New Report: Guidance for AMR Prevention Education with General Publics

This research project led by A/Prof Mark Davis and funded by the Centre to Impact AMR, provides practical guidance to strengthen general public educational approaches to help prevent antimicrobial resistance.

It is guided by these questions:


1. Which educational approaches are linked with effective outcomes said to contribute to the prevention of AMR?
2. What evidence, theories and assumptions support effective AMR prevention education outcomes?
3. What insights do the scientific, evaluation and grey literatures offer for the development of AMR prevention educational practices?

Research, evaluation and practice guidance indicates that there is no ‘silver bullet’ for the prevention of AMR with general publics. The literature favours the integration of educational approaches into an overall prevention framework that can be sustained over time. Methods of prevention education are hybrids of prevention aims, media technologies, social contexts, practical constraints and resource limitations, often retrospectively justified in terms of their value for the production of outcomes regarding knowledge of AMR and reduced use of antimicrobials. Attributing outcomes to them is therefore difficult. Moreover, singly and in isolation, educational methods are unlikely to lead to substantial and sustained outcomes. Without an integrated approach, education may waste resources, lead to counterproductive fragmentation of messages and weakened trust in expert advice.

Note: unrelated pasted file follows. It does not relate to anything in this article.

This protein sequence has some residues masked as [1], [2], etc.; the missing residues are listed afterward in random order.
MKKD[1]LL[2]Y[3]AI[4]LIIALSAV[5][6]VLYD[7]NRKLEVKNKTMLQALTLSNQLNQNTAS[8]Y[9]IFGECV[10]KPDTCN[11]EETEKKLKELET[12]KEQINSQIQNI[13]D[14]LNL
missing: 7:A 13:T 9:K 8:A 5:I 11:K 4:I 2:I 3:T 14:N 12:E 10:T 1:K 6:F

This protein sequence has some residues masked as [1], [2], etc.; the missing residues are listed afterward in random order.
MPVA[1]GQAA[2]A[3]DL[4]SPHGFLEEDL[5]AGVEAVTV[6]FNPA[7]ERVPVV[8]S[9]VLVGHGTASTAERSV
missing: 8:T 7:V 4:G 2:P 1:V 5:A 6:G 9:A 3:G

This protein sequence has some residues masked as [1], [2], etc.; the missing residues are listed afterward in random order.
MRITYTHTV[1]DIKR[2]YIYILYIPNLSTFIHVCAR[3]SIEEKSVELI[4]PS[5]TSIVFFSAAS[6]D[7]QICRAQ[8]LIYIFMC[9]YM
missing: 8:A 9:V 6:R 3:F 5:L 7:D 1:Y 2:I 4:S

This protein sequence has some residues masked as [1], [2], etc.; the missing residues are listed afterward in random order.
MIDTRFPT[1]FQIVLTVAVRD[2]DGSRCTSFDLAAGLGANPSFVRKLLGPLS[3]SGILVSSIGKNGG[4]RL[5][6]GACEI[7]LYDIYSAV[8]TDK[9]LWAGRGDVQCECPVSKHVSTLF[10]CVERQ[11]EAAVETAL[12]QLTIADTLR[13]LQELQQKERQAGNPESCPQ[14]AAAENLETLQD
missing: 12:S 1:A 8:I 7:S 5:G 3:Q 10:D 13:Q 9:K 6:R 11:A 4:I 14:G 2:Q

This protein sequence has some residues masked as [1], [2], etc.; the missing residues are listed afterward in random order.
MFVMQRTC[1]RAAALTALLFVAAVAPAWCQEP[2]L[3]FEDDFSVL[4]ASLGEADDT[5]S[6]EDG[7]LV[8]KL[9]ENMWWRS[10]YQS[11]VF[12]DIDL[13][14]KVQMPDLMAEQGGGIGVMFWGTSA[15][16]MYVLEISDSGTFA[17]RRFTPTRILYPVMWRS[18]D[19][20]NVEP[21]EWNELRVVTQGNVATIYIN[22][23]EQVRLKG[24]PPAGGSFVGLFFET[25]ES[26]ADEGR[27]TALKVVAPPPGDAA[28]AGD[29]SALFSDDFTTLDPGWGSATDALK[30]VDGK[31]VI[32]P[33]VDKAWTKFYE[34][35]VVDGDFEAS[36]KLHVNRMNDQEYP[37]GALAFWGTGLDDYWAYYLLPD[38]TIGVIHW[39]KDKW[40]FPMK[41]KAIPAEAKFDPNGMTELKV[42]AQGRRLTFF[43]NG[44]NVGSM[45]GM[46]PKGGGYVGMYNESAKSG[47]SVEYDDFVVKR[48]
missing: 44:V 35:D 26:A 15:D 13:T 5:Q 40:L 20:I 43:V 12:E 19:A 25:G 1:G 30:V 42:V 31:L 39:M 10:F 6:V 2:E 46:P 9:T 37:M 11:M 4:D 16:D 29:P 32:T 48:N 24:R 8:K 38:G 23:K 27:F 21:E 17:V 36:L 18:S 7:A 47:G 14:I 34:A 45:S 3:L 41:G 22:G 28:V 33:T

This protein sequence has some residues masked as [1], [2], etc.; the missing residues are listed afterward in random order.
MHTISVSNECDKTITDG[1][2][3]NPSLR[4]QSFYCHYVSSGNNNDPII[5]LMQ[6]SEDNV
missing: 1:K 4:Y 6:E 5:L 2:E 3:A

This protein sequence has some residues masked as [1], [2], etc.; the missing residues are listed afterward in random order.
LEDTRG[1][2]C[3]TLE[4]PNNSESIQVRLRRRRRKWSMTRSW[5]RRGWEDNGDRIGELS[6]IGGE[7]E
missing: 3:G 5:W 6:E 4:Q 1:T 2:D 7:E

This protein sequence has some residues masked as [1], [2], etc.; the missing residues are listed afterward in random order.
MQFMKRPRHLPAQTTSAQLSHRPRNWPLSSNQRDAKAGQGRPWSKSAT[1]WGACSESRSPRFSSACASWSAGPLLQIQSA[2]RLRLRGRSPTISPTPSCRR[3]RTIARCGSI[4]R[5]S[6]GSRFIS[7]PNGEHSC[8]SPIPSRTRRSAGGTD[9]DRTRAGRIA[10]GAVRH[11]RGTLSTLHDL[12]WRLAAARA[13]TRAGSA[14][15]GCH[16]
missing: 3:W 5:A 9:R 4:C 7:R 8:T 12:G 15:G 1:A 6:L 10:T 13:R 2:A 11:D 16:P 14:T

Educational approaches are more likely to gain value through synergies with each other, repetition over time, coordination with the governance of antimicrobial use, address to health systems drivers of antimicrobial use, and linking education for antimicrobial consumers, prescribers and dispensers (see Figure 1). A comprehensive and multidimensional evidence base featuring co-design and participatory methods is also needed to set goals and  targets and drive the development of educational approaches. Cultural practices (narrative, popular culture, media) and educational institutions also need to be integrated into AMR prevention frameworks for members of general publics. Individuals can be assisted to participate in AMR prevention through advice and guidance specific to their medical, cultural and social circumstances and that features tools and approaches that expand their capabilities to reduce the impact of infectious diseases in their lives.

Download the full report here

Contact: Mark DAvis

Email: Mark.Davis@monash.edu